Information for record number MWA643:
The Obelisk, Farnborough Hall

Summary The obelisk in the grouunds of Farnborough Hall. It was erected in 1751 and then rebuilt in 1823, as a focal point at the end of the terrace. It stands 700m south of the Hall.
What Is It?  
Type: Obelisk, Graffito
Period: Imperial - Industrial (1751 AD - 1913 AD)
Where Is It?  
Parish: Farnborough
District: Stratford on Avon, Warwickshire
Grid Reference: SP 43 48
(Data represented on this map shows the current selected record as a single point, this is for illustrative purposes only and does not represent an accurate or complete representation of archaeological sites or features)
Level of Protection National - Old SMR PrefRef (Grade: )
Listed Building (Grade: II)
Sites & Monuments Record

Source Number  

2 Obelisk. At the top of the terrace. Built in 1751, but since rebuilt.
3 An Obelisk at the end of the terrace Walk was rebuilt in 1823.
4 c1746; dated 1751 and 'rebuilt 1823'. Possibly designed by Sanderson Miller for William Holbech. Limestone ashlar. Tall and very slender. High pedestal with moulded stepped base and cornice. Forms a focal point on the end of the terrace Walk, probably by Miller, a major example of 18th century landscape design.
5 Marked the halfway point between Farnborough Hall and the now demolished Mollington Hall. Built in 1746, it collapsed in 1823 and was then rebuilt in its original form in 1828. During the Second World War, when Farnborough was an auxillary military hospital the names of Italian prisoners were cut on the pedestal, the only names on it.

Source No: 2
Source Type: Bibliographic reference
Title: The Buildings of England: Warwickshire
Author/originator: Pevsner N and Wedgwood A
Date: 1966
Page Number:
Volume/Sheet: Warwicks
Source No: 4
Source Type: Bibliographic reference
Title: LBL
Author/originator: DoE
Date: 1986
Page Number: 17
Source No: 5
Source Type: Bibliographic reference
Title: The Obelisks of Warwickshire
Author/originator: Warwickshire Gardens Trust
Date: 2013
Page Number:
Source No: 1
Source Type: Map
Title: Map 1923
Author/originator: Ordnance Survey
Date: 1923
Page Number:
Volume/Sheet: 10560
Source No: 3
Source Type: Serial
Title: WMANS no 19
Date: 1978
Page Number: 23
Volume/Sheet: 19
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Word or Phrase
designation Listed Building Buildings and structures, such as bridges, that are of architectural or historical importance are placed on a statutory list. These buildings are protected by planning and conservation acts that ensure that their special features of interest are considered before any alterations are made to them.

Depending on how important the buildings are they are classed as Grade I, Grade II* or Grade II. Grade I buildings are those of exceptional interest. Grade II* are particularly important buildings of more than special interest. Those listed as Grade II are those buildings that are regarded of special interest.
source LBL Listed Building List. Buildings and structures, such as bridges, that are of architectural or historical importance are placed on a list. Buildings placed on the list are protected through various planning and conservation acts which ensure that their special features of interest are considered before any alterations are made to them. The Listed Buildings List is compiled and maintained by English Heritage. It includes details of where the building is, when it was built, a description of its appearance, and any other special features. back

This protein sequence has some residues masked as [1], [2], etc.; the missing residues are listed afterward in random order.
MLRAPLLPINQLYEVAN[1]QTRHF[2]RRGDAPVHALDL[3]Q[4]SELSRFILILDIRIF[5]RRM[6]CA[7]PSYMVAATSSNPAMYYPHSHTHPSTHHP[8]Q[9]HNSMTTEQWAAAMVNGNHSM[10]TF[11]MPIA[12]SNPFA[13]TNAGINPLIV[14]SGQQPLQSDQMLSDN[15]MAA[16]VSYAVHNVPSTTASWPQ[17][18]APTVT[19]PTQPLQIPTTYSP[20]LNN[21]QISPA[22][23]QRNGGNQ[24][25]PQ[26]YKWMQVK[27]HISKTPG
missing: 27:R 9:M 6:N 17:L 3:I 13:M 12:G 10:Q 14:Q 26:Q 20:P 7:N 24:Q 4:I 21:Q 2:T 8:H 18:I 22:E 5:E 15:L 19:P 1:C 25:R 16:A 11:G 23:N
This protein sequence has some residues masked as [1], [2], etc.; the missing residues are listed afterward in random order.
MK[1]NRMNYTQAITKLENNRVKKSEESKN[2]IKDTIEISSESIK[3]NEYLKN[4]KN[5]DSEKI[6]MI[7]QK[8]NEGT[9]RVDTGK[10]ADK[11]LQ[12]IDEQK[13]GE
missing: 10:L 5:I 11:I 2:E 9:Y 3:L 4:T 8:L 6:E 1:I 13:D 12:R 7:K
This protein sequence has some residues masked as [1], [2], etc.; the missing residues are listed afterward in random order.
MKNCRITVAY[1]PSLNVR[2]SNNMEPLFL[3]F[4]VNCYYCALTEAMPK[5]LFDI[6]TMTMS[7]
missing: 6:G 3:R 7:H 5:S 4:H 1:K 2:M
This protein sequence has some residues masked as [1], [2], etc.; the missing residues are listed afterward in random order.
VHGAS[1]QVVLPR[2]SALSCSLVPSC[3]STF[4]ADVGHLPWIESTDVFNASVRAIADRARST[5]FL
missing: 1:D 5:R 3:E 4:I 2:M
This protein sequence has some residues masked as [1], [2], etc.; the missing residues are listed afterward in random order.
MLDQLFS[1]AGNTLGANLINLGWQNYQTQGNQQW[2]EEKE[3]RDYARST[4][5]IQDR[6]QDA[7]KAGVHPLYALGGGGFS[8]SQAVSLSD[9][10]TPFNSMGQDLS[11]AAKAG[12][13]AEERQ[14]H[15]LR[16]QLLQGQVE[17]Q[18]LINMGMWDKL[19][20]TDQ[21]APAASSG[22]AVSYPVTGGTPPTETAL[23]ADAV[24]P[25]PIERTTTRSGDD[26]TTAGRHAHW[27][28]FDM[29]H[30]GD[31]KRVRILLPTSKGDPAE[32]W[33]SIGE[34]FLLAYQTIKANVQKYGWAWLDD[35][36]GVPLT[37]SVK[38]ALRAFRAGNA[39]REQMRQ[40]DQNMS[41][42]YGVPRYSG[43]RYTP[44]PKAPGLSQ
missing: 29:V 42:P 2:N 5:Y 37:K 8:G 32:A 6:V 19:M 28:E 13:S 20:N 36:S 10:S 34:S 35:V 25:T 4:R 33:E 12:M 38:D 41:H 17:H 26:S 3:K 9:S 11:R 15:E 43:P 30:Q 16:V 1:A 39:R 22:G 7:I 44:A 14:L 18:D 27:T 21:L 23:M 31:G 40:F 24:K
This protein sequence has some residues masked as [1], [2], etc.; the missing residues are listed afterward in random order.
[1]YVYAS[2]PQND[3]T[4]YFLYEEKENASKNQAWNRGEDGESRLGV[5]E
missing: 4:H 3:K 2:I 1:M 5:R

source WMANS West Midlands Archaeological News Sheet, a publication that was produced each year, this later became West Midlands Archaeology. The West Midlands Arcaheological News Sheet contains reports about archaeological work that was carried out in the West Midlands region in the previous year. It includes information about sites dating from the Prehistoric to the Post Medieval periods. It was produced the Department of Extramural Studies at Birmingham University. Copies are held at the Warwickshire Sites and Monuments Record. back
period Imperial 1751 AD to 1914 AD (end of the 18th century AD to the beginning of the 20th century AD)

This period comes after the Post Medieval period and before the modern period and starts with beginning of the Industrial Revolution in 1750. It includes the second part of the Hannoverian period (1714 – 1836) and the Victorian period (1837 – 1901). The Imperial period ends with the start of the First World War in 1914.
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monument BUILDING * A structure with a roof to provide shelter from the weather for occupants or contents. Use specific type where known. back
monument MILITARY HOSPITAL * A hospital for the medical and surgical treatment of military personnel and/or their families. back
monument OBELISK * A tall, tapering pillar with a pyramidal top, generally square on plan. Used in England from the late 16th century as a public, funerary or garden monument. back
monument INDUSTRIAL * This is the top term for the class. See INDUSTRIAL Class List for narrow terms. back
monument WALK * A place or path for walking in a park or garden. Use more specific type where possible. back
monument PEDESTAL * A concrete, cylindrical pedestal on which a spigot mortar was mounted. The pedestal is often the only evidence for a Spigot Mortar emplacement to survive. back
monument TERRACE * A row of houses attached to and adjoining one another and planned and built as one unit. back

* Copyright of English Heritage (1999)

English Heritage National Monuments Record